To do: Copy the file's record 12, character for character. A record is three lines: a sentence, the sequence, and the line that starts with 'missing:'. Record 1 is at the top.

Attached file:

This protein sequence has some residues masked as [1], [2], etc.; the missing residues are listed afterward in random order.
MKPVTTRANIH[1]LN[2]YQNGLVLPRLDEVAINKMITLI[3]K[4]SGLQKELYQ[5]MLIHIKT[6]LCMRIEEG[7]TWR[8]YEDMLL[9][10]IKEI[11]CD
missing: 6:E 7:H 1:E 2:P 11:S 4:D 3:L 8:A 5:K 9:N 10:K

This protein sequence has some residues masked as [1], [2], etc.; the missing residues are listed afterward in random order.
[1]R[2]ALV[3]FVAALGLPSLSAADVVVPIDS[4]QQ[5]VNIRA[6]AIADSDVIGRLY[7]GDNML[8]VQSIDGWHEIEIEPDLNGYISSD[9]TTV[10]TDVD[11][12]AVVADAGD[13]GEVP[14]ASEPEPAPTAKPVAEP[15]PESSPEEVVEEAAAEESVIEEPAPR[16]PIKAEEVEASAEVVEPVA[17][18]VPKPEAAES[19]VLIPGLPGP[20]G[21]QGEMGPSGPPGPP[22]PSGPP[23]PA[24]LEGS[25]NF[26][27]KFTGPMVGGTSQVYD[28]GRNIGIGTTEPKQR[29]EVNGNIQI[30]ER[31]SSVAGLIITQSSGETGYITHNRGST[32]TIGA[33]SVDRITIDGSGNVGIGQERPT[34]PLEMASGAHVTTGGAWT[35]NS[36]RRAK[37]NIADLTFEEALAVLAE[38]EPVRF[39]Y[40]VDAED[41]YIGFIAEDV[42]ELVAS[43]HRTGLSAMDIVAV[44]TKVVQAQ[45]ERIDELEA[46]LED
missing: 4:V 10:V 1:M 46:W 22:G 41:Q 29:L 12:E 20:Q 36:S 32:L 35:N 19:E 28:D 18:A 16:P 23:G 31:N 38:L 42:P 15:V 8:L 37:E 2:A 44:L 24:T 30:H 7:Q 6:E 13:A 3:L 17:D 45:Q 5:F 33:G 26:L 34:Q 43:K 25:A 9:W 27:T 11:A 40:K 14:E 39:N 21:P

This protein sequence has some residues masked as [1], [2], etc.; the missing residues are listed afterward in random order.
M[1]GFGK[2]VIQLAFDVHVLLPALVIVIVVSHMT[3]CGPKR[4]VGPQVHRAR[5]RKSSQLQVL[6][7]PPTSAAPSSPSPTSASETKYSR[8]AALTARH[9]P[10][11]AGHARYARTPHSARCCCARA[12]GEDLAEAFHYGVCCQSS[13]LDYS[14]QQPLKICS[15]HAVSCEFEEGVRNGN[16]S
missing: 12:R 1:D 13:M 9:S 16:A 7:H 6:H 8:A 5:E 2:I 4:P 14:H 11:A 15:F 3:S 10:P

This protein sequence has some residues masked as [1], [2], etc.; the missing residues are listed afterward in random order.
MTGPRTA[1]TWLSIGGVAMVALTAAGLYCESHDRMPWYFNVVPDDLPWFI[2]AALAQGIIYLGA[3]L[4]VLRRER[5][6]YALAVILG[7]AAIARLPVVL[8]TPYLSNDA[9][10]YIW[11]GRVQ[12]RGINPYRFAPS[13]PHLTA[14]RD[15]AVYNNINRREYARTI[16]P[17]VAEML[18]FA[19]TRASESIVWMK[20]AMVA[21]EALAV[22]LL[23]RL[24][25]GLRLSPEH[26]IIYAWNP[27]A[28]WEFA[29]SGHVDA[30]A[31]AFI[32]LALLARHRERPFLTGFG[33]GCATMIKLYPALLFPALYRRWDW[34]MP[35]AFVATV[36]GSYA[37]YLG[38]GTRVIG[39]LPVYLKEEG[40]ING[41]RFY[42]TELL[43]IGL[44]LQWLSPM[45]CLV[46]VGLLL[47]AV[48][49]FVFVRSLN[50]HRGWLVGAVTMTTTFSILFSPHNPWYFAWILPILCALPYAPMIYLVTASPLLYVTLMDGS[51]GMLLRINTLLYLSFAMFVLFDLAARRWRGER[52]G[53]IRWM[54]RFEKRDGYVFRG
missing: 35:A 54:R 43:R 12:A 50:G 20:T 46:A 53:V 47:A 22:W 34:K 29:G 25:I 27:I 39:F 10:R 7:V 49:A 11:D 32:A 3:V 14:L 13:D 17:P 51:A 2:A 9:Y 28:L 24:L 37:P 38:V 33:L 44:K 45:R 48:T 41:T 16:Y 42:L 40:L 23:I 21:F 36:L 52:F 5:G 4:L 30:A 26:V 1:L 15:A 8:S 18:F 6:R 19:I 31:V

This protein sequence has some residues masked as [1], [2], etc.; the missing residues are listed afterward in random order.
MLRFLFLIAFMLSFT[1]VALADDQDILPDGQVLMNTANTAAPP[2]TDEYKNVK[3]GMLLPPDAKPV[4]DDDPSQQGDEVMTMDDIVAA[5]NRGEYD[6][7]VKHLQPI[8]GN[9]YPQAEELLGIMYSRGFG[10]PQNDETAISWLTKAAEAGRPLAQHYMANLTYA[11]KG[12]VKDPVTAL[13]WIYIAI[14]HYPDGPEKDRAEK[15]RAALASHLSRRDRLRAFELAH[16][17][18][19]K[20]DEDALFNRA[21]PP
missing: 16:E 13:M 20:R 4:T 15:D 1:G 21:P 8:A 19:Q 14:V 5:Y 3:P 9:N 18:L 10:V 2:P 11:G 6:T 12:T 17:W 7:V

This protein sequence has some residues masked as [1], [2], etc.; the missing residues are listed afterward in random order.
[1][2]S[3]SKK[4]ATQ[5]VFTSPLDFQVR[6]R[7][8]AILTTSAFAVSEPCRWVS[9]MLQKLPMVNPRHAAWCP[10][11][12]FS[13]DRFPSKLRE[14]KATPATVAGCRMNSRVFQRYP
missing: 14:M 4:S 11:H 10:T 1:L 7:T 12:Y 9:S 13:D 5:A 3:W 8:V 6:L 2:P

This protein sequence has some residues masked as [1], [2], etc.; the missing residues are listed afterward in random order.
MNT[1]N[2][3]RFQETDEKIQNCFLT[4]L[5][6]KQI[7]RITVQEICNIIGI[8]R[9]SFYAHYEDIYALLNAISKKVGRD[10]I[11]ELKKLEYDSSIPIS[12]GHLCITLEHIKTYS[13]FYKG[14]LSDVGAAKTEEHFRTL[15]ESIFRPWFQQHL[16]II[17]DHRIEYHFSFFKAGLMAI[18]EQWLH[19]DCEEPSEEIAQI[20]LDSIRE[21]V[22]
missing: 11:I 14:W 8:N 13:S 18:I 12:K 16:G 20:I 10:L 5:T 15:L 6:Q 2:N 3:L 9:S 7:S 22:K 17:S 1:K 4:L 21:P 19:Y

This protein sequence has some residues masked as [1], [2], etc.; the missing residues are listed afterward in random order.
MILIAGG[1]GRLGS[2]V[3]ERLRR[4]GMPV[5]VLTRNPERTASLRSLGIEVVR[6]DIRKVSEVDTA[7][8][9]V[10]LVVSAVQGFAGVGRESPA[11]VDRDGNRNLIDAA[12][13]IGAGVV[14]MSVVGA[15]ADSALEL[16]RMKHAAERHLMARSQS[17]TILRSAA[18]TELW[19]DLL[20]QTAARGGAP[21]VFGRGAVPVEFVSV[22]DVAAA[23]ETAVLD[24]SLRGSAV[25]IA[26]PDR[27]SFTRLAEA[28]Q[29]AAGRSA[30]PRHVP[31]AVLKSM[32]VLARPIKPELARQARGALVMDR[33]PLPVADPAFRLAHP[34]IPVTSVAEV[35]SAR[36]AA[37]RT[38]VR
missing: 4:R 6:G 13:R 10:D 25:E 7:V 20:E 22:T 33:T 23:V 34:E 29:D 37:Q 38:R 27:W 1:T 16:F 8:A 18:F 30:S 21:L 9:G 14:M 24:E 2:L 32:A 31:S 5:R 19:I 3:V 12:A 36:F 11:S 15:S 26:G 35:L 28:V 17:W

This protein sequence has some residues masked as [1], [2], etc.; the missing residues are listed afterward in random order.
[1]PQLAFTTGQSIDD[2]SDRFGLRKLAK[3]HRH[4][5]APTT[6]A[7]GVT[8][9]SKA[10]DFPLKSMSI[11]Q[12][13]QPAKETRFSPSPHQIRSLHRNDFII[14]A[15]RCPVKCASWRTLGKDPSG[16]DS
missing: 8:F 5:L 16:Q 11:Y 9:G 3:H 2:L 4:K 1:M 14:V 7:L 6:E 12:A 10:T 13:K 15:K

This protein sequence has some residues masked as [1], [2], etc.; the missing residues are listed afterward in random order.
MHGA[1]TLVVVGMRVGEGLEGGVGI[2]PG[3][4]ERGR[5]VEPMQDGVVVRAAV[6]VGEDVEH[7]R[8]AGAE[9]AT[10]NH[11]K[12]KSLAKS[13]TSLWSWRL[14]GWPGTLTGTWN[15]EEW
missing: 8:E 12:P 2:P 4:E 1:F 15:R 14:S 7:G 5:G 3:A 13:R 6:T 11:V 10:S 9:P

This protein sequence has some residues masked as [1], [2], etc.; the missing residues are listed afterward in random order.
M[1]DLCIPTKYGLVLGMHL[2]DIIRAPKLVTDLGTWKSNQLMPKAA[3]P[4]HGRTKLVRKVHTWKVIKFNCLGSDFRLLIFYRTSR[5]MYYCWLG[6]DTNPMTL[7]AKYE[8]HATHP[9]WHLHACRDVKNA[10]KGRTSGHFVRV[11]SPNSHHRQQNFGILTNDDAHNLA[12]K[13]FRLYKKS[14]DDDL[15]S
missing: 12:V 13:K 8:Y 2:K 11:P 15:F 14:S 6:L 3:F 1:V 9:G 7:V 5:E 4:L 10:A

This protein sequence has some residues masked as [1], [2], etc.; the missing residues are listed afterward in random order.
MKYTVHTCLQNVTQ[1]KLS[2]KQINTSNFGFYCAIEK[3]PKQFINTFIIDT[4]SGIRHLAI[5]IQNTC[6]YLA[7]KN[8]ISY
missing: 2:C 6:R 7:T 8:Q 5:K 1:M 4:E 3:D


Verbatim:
This protein sequence has some residues masked as [1], [2], etc.; the missing residues are listed afterward in random order.
MKYTVHTCLQNVTQ[1]KLS[2]KQINTSNFGFYCAIEK[3]PKQFINTFIIDT[4]SGIRHLAI[5]IQNTC[6]YLA[7]KN[8]ISY
missing: 2:C 6:R 7:T 8:Q 5:K 1:M 4:E 3:D